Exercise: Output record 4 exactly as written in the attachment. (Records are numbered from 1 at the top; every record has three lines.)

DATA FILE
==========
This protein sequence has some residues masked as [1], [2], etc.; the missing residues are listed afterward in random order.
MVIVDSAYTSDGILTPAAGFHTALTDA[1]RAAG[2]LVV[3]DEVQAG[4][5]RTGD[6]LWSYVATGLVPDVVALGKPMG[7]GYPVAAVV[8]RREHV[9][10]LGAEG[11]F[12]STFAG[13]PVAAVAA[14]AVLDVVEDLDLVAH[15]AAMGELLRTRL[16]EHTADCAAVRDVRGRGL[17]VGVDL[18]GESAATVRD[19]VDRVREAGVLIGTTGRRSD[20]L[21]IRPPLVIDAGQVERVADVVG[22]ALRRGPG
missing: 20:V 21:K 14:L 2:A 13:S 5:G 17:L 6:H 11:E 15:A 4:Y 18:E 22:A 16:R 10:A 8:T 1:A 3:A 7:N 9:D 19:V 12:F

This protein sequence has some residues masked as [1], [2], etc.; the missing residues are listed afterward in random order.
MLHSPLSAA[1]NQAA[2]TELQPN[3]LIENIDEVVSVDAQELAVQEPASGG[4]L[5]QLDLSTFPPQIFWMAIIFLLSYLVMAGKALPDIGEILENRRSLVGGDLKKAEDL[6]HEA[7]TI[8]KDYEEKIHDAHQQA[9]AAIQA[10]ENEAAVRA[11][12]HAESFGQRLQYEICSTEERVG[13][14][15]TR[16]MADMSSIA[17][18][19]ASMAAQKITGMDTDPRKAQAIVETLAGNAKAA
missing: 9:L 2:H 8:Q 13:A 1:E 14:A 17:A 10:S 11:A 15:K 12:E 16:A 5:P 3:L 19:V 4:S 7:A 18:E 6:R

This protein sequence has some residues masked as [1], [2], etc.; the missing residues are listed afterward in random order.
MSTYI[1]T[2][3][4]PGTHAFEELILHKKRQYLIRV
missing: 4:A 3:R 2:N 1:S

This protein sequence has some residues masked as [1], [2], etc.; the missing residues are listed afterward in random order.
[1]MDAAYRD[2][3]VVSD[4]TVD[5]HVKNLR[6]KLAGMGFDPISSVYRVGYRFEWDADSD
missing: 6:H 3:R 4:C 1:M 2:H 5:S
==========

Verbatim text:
This protein sequence has some residues masked as [1], [2], etc.; the missing residues are listed afterward in random order.
[1]MDAAYRD[2][3]VVSD[4]TVD[5]HVKNLR[6]KLAGMGFDPISSVYRVGYRFEWDADSD
missing: 6:H 3:R 4:C 1:M 2:H 5:S